August 28, 2004
Thank You, Paul Hamm
First things first: Yes, the Olympic officials are punking out on this one, and they should really just take the initiative themselves to award Yang Tae-Young a second gold medal instead of passing the buck to this 21 year-old kid.
And yes, I have a lot of sympathy for that kid, Paul Hamm.. he's been put in a terribly tough spot here, at what by all rights ought to be the happiest and proudest moment of his life.
But isn't that the true test of any champion, being faced with a tough spot and rising to the occasion? If so, Paul Hamm has proven himself anything but a champion when he walks off the mat.
Hamm not only refused to give his gold medal to Tae-Young, but even announced his opposition to Tae-Young receiving a second gold (as described in Reggie Rivers' excellent Denver Post commentary). And as pointed out here, in doing so Hamm missed out on the opportunity of a lifetime. If he had stepped up and given Tae-Young his gold, he would have gone down as one of the great heroes of olympic history, held up to generations of children as an icon of virtue and sportsmanship. People would would have started walking around with WWPHD bracelets. He'd be exalted for the rest of his life as the embodiment of our noble American values. And he'd be paid up the wazoo.
But he couldn't see the forest for the trees.. his pride blinded him to the big picture, and now he'll only be remembered for the big moment that proved him a small man.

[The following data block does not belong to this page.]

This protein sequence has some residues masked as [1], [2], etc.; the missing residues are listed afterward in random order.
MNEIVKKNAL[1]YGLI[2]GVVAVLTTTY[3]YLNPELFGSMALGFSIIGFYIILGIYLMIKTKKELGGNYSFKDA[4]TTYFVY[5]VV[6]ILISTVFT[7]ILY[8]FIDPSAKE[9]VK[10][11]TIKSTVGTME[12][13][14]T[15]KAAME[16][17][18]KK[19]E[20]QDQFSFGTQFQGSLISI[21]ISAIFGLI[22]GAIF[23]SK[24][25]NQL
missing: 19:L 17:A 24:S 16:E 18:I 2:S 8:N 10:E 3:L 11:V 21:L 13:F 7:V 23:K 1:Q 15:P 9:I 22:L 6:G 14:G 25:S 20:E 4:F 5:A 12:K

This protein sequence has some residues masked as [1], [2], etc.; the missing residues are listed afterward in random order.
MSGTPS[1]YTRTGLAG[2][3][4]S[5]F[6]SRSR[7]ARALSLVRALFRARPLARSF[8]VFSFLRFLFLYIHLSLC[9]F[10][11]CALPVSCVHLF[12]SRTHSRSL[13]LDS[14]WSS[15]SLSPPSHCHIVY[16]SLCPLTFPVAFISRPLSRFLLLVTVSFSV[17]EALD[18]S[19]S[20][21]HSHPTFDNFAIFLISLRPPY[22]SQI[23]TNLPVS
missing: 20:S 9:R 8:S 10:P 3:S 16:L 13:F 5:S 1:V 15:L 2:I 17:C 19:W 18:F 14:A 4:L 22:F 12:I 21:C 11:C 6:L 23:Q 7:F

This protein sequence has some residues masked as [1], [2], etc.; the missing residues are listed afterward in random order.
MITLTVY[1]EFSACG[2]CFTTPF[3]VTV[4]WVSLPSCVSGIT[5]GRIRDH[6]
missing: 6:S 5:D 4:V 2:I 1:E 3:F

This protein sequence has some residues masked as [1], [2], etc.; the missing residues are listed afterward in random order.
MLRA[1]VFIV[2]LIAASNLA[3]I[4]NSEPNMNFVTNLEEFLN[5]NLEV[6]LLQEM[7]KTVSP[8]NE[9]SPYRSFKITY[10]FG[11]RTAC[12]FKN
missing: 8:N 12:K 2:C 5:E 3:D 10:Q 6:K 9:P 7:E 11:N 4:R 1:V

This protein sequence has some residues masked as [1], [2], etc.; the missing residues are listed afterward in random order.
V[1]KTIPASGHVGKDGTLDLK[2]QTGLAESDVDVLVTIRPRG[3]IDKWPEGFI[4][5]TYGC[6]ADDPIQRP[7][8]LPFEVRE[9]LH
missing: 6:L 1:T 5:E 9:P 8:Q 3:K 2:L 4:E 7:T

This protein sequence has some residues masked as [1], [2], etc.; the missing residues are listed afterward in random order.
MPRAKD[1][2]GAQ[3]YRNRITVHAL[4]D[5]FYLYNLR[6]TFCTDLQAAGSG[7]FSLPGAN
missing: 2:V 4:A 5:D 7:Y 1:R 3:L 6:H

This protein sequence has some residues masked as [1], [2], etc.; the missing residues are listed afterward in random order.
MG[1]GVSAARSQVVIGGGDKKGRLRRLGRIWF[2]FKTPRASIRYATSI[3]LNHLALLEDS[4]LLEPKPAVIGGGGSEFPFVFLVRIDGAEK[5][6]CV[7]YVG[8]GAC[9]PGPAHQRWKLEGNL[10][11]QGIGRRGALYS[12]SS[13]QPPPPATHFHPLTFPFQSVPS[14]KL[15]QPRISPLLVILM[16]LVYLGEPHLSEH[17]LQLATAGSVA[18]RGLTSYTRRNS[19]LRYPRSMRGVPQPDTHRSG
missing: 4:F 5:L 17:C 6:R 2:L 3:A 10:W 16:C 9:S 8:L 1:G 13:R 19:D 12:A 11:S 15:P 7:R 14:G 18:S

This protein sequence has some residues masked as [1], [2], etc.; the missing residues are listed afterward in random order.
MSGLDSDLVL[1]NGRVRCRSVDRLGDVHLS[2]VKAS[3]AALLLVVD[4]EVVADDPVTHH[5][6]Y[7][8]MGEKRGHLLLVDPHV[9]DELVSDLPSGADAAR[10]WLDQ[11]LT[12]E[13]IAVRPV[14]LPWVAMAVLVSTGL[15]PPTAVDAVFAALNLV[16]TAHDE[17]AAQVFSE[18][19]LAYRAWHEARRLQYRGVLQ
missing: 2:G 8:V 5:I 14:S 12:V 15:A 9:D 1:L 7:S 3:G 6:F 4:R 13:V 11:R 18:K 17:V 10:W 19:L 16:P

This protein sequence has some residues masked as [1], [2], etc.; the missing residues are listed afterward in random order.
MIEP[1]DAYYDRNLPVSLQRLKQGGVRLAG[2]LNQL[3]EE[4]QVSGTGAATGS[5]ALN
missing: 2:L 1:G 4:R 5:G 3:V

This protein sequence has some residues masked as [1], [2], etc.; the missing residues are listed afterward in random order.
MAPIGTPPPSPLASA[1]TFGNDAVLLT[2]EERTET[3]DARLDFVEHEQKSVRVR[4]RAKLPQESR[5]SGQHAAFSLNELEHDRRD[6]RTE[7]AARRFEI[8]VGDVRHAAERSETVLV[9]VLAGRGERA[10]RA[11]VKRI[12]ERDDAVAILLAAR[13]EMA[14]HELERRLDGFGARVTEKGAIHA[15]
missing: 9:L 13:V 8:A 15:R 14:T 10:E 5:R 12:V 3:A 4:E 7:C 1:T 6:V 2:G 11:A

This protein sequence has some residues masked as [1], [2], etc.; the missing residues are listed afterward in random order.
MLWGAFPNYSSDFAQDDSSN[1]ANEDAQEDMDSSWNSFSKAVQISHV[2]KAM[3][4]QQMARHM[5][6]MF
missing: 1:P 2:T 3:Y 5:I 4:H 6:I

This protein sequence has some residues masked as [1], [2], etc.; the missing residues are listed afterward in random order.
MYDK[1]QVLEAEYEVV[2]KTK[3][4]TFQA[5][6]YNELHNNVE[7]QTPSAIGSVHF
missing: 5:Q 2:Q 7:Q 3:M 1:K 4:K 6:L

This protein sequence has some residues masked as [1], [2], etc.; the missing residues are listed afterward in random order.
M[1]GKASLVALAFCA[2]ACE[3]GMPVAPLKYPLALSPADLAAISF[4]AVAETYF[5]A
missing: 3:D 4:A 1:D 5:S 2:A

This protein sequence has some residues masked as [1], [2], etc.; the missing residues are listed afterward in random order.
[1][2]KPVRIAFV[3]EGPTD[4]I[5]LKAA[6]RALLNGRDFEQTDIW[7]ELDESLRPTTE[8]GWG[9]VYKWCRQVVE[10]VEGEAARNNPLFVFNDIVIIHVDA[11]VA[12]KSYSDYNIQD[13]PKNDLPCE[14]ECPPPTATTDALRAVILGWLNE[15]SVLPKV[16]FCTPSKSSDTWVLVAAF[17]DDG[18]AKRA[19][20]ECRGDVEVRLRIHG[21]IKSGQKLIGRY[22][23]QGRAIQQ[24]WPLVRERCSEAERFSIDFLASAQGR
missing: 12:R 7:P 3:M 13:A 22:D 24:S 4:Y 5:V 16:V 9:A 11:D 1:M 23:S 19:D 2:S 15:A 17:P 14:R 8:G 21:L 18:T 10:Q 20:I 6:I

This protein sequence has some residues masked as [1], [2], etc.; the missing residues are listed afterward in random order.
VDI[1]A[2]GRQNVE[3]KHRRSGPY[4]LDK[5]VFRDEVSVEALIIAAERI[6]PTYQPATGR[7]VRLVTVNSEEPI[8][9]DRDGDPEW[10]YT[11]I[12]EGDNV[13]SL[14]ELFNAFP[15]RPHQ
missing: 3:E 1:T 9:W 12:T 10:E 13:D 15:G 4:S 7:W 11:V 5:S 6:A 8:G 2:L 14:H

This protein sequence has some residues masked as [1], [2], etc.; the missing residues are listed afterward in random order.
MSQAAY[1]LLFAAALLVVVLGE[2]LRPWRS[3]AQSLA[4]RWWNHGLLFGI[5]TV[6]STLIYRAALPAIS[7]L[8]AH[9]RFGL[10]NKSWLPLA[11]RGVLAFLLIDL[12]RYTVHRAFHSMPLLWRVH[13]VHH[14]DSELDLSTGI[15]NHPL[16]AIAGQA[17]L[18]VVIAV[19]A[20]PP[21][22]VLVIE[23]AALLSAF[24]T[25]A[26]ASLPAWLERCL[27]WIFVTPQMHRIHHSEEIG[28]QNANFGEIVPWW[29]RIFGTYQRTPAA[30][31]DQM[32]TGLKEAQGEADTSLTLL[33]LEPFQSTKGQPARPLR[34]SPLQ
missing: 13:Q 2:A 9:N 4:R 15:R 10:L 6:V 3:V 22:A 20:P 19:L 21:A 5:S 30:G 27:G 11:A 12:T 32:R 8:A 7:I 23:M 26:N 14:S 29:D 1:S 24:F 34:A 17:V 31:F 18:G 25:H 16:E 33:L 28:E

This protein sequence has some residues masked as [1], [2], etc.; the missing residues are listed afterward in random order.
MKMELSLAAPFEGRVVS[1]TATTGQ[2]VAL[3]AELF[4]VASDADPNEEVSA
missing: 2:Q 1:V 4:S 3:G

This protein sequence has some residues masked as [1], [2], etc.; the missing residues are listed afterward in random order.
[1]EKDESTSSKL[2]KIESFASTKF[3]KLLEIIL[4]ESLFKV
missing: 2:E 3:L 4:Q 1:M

And I'm glad he went out like that. Because by failing to see the difference between a winner and a hero, Paul Hamm gave the world a much more honest representation of what our American values have become in 2004. He reminded the world once again that America no longer seems to grasp the simple concept of doing the right thing. He showed the world that today's America, AKA George Bush's America, is a nation driven by a stubborn pride that overrides all honor and integrity.
I'm sure, for the rest of the globe, this only reinforced what folks already knew about us. But I hope we Americans will also remember how Paul Hamm represented us to the world, and will ask ourselves in November if that's really the America we want to be.
(And it should be easy to remember, cuz like O-Dub said, Hamm even got his medal the same way Bush got his presidency)